"does it mean" is equivalent to "is its meaning" i.e. "What is the meaning of is?" It's an empty, meaningless question just like the rest. It just uses an idiom in place of the simplest verb form which better exposes the problem.
It came to be at its height. It was commanded to command. It was a capital before its first stone was laid. It was a monument to the spirit of man.
GeoLaureate8
Posts: 12,252
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6/7/2010 9:46:30 PM
Posted: 6 years ago
At 6/7/2010 9:27:01 PM, Ragnar_Rahl wrote:
That does not appear to have any meaning. An inquiry is a question seeking an answer.

Except here, the emphasis is on the seeking rather than the answer.

A question is not an attitude.

It's not just a question, it's a philosophical school of thought and a way of thinking about the world.

"does it mean" is equivalent to "is its meaning" i.e. "What is the meaning of is?" It's an empty, meaningless question just like the rest. It just uses an idiom in place of the simplest verb form which better exposes the problem.

You are way off.
"We must raise the standard of the Old, free, decentralized, and strictly limited Republic."
-- Murray Rothbard

"The worst thing that can happen to a good cause is, not to be skillfully attacked, but to be ineptly defended."
-- Frederic Bastiat
TheSkeptic
Posts: 1,362
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6/7/2010 10:17:34 PM
Posted: 6 years ago
Coincidentally, this quarter I took a class on existentialism in which we overlooked Husserl, Heidegger, and Sartre.

Heidegger is notoriously difficult to understand, so good luck Geo if you're just going to read his direct texts (actually, most English translations will have a few things missing that you would get from reading the original German - like the connotations and appropriate terminology at times; it gets very confusing).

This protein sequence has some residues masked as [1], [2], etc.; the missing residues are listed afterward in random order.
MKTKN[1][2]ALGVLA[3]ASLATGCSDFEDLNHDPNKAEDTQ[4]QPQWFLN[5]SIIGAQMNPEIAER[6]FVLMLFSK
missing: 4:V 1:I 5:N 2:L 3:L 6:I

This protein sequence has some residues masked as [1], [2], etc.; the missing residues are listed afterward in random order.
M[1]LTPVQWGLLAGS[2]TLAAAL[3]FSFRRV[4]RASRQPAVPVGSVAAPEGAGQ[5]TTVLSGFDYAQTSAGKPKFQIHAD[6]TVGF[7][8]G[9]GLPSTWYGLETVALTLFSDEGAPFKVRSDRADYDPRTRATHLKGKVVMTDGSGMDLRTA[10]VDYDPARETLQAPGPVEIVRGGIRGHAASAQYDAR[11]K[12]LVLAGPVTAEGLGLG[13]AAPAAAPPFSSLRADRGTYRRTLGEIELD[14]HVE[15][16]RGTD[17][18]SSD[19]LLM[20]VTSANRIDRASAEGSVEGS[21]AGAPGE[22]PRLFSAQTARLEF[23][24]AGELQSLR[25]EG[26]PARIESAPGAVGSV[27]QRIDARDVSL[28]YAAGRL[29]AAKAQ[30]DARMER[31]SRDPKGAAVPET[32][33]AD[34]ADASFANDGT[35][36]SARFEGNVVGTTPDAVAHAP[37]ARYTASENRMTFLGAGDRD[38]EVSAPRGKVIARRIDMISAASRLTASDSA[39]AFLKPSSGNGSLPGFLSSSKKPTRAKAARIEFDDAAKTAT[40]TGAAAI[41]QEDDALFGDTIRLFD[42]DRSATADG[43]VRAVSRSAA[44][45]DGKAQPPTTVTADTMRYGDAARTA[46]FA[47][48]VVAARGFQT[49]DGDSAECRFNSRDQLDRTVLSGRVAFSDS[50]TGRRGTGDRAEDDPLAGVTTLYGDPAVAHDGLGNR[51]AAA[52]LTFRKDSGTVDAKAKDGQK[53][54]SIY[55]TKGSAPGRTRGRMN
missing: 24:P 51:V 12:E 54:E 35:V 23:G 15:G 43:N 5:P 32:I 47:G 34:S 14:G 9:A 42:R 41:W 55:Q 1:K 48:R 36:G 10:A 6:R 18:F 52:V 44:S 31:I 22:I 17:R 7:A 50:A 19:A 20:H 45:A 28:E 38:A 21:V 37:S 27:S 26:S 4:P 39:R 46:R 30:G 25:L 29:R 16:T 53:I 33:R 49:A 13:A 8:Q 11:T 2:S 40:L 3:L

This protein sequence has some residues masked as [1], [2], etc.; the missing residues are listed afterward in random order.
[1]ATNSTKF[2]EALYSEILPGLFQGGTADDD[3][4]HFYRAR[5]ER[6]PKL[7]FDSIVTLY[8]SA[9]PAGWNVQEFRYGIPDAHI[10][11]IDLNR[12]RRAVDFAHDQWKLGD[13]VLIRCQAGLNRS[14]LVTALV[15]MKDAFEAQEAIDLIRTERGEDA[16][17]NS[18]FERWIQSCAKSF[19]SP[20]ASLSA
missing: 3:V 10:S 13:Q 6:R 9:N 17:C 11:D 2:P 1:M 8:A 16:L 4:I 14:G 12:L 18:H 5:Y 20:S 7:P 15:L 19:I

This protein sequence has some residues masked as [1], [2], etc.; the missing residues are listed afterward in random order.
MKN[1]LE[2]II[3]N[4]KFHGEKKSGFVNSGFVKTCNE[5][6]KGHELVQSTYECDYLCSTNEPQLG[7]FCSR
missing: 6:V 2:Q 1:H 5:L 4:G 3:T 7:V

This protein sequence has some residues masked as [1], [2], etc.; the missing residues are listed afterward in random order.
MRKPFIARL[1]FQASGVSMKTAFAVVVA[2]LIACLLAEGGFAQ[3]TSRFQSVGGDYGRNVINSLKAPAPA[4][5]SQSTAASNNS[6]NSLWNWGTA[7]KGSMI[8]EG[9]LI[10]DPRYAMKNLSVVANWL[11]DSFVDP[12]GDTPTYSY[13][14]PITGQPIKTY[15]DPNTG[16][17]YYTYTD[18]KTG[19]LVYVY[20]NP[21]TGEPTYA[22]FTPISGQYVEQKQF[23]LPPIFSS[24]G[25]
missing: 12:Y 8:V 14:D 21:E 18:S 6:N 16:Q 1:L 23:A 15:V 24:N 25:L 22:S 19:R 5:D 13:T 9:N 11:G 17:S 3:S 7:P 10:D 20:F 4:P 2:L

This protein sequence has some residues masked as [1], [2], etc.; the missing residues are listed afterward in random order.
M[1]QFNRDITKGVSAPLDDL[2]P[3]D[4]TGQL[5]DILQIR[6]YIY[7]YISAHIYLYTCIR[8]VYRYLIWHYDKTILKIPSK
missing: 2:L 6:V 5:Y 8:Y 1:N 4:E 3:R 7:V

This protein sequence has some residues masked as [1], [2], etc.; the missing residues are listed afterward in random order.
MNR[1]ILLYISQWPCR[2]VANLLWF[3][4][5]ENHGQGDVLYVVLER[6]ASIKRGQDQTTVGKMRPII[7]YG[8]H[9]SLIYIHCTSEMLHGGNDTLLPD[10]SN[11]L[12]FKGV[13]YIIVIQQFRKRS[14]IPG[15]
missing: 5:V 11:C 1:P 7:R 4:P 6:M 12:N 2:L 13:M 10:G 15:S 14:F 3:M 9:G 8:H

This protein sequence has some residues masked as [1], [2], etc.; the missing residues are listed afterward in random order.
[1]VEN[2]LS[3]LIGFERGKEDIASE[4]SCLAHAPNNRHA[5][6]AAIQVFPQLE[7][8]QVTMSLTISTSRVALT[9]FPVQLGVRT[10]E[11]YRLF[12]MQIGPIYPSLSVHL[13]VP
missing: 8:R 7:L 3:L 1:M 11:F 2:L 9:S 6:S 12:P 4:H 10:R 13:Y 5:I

Ragnar_Rahl
Posts: 19,297
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6/7/2010 10:55:14 PM
Posted: 6 years ago
At 6/7/2010 9:46:30 PM, GeoLaureate8 wrote:
At 6/7/2010 9:27:01 PM, Ragnar_Rahl wrote:
That does not appear to have any meaning. An inquiry is a question seeking an answer.

Except here, the emphasis is on the seeking rather than the answer.
That's like saying the emphasis of a mining operation is mining rather than gold. They emphasize mining to get gold. Mining for mining's sake is futile.


A question is not an attitude.

It's not just a question, it's a philosophical school of thought and a way of thinking about the world.
It's a question. Sorry dude. Ya need more than a question for that.


"does it mean" is equivalent to "is its meaning" i.e. "What is the meaning of is?" It's an empty, meaningless question just like the rest. It just uses an idiom in place of the simplest verb form which better exposes the problem.

You are way off.
I'll note you don't describe how.
It came to be at its height. It was commanded to command. It was a capital before its first stone was laid. It was a monument to the spirit of man.
DATCMOTO
Posts: 6,160
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6/8/2010 2:59:10 AM
Posted: 6 years ago
At 6/7/2010 8:52:00 PM, GeoLaureate8 wrote:
I finally picked up a Martin Heidegger book (Basic Writings of ...) at Borders the other day.

If you don't know who he is, he is a great German philosopher of the 18th and 19th century who's focus was the question of Being (ontology), phenomenology, existentialism, and metaphysics (or rather a refutation of). He's definitely in my top 3 philosophers.

In the preface of the book, it noted that Heidegger is a well-renowned for bringing a new question into philosophy which is, "what does it mean to be" and "what is being?" as opposed to the usual question of "why are we here" and "why is there us, rather than nothing."

I think, before we can ask "why are we here," we must first know who is asking the question and what is Being in the first place?

Discuss.

Well, for us it's about being human; human being!
But, focusing on ourselves is always futile; it is when we focus on our Creator that we best see ourselves, our purpose; to glorify Him!
The Cross.. the Cross.